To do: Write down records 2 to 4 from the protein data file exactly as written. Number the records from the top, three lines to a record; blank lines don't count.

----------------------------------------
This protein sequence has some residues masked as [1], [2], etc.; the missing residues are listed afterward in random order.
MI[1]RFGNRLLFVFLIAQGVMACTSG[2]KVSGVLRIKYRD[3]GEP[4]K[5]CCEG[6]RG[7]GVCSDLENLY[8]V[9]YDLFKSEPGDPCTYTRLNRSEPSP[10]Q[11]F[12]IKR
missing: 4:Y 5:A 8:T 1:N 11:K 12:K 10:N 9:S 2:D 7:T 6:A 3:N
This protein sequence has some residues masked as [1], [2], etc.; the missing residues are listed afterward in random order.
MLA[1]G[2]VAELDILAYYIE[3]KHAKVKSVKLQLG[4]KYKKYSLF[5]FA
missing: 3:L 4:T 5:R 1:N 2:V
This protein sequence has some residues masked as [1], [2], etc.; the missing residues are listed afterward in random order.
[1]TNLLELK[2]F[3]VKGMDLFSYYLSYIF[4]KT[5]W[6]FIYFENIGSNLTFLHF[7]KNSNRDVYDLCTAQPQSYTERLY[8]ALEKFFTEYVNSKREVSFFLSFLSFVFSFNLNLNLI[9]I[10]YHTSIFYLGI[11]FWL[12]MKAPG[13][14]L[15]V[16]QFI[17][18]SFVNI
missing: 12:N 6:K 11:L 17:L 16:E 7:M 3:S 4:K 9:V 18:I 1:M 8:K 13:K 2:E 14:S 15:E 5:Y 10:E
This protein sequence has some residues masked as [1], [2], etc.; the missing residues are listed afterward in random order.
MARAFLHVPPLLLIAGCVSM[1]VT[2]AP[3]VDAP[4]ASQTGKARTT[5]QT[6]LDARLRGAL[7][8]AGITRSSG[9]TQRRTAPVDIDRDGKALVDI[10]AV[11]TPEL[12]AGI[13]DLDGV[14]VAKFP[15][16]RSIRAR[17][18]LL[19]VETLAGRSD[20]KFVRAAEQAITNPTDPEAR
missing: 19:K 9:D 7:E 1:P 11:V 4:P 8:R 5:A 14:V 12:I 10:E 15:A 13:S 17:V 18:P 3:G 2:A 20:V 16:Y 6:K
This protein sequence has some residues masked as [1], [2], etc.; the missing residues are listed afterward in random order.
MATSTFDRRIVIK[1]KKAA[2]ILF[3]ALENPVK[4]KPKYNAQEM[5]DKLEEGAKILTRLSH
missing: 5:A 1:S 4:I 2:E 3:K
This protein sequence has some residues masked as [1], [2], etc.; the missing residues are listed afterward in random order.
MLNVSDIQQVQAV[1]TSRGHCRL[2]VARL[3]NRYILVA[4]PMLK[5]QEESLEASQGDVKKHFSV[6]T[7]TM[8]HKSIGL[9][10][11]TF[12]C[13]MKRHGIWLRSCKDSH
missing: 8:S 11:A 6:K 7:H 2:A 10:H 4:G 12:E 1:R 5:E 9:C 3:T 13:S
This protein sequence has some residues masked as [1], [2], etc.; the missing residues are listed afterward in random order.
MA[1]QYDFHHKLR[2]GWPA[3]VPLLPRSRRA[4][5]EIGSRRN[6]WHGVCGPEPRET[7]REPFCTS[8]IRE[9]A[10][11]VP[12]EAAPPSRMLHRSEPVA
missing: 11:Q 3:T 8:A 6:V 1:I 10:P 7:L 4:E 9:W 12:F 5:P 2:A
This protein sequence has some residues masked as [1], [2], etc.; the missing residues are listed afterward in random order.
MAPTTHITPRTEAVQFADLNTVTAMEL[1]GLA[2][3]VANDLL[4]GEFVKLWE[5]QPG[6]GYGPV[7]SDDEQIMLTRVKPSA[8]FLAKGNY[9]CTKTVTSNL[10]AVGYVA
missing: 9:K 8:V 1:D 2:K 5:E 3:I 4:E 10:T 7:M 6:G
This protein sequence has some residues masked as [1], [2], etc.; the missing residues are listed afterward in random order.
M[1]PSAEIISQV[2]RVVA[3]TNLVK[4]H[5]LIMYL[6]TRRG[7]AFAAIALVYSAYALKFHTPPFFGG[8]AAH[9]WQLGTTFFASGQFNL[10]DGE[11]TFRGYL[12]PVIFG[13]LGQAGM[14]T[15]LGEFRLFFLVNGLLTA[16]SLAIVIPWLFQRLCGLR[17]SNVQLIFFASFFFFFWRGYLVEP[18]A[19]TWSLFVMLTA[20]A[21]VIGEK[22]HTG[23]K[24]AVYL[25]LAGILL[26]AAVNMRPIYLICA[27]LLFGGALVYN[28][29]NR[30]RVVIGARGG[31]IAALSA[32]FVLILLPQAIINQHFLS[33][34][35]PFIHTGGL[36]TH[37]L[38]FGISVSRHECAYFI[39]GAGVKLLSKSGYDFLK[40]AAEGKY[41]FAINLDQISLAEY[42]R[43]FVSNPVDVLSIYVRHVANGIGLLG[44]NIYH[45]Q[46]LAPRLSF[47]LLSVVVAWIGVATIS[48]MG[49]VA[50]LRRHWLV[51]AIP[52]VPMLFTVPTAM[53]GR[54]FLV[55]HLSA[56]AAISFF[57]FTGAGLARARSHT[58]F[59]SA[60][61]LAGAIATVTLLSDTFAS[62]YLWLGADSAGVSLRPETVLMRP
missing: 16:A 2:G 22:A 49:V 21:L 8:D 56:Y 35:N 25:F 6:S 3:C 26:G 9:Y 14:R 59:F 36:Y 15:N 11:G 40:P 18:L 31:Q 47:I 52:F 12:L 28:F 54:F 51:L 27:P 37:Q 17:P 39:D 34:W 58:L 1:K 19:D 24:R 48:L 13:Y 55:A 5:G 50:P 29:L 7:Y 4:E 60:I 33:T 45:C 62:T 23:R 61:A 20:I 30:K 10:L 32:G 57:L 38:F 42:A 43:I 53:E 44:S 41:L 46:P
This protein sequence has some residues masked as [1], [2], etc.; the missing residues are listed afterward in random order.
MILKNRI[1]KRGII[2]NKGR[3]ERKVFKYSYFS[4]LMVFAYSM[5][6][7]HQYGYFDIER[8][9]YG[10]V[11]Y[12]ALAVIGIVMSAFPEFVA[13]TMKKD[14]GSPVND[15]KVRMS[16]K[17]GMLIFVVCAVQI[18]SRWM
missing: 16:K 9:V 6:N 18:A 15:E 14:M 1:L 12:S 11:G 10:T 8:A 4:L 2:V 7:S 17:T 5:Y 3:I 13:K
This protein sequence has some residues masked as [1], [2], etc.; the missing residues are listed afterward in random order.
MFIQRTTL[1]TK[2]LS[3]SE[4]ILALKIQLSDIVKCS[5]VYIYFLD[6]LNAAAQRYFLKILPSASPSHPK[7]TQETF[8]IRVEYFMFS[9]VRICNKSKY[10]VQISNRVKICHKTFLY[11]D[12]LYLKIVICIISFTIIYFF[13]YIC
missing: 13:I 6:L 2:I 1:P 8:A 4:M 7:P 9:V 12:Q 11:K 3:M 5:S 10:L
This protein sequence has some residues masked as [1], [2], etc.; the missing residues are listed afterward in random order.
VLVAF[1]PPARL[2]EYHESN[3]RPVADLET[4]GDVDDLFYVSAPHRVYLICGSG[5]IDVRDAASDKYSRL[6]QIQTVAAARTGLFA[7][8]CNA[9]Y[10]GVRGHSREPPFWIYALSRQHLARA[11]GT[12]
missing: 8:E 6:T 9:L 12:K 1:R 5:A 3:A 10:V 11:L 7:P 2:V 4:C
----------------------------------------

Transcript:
This protein sequence has some residues masked as [1], [2], etc.; the missing residues are listed afterward in random order.
MLA[1]G[2]VAELDILAYYIE[3]KHAKVKSVKLQLG[4]KYKKYSLF[5]FA
missing: 3:L 4:T 5:R 1:N 2:V
This protein sequence has some residues masked as [1], [2], etc.; the missing residues are listed afterward in random order.
[1]TNLLELK[2]F[3]VKGMDLFSYYLSYIF[4]KT[5]W[6]FIYFENIGSNLTFLHF[7]KNSNRDVYDLCTAQPQSYTERLY[8]ALEKFFTEYVNSKREVSFFLSFLSFVFSFNLNLNLI[9]I[10]YHTSIFYLGI[11]FWL[12]MKAPG[13][14]L[15]V[16]QFI[17][18]SFVNI
missing: 12:N 6:K 11:L 17:L 16:E 7:M 3:S 4:K 9:V 18:I 1:M 8:K 13:K 2:E 14:S 15:E 5:Y 10:E
This protein sequence has some residues masked as [1], [2], etc.; the missing residues are listed afterward in random order.
MARAFLHVPPLLLIAGCVSM[1]VT[2]AP[3]VDAP[4]ASQTGKARTT[5]QT[6]LDARLRGAL[7][8]AGITRSSG[9]TQRRTAPVDIDRDGKALVDI[10]AV[11]TPEL[12]AGI[13]DLDGV[14]VAKFP[15][16]RSIRAR[17][18]LL[19]VETLAGRSD[20]KFVRAAEQAITNPTDPEAR
missing: 19:K 9:D 7:E 1:P 11:V 4:P 8:R 5:A 14:V 12:I 10:E 15:A 13:S 17:V 18:P 3:G 2:A 20:V 16:Y 6:K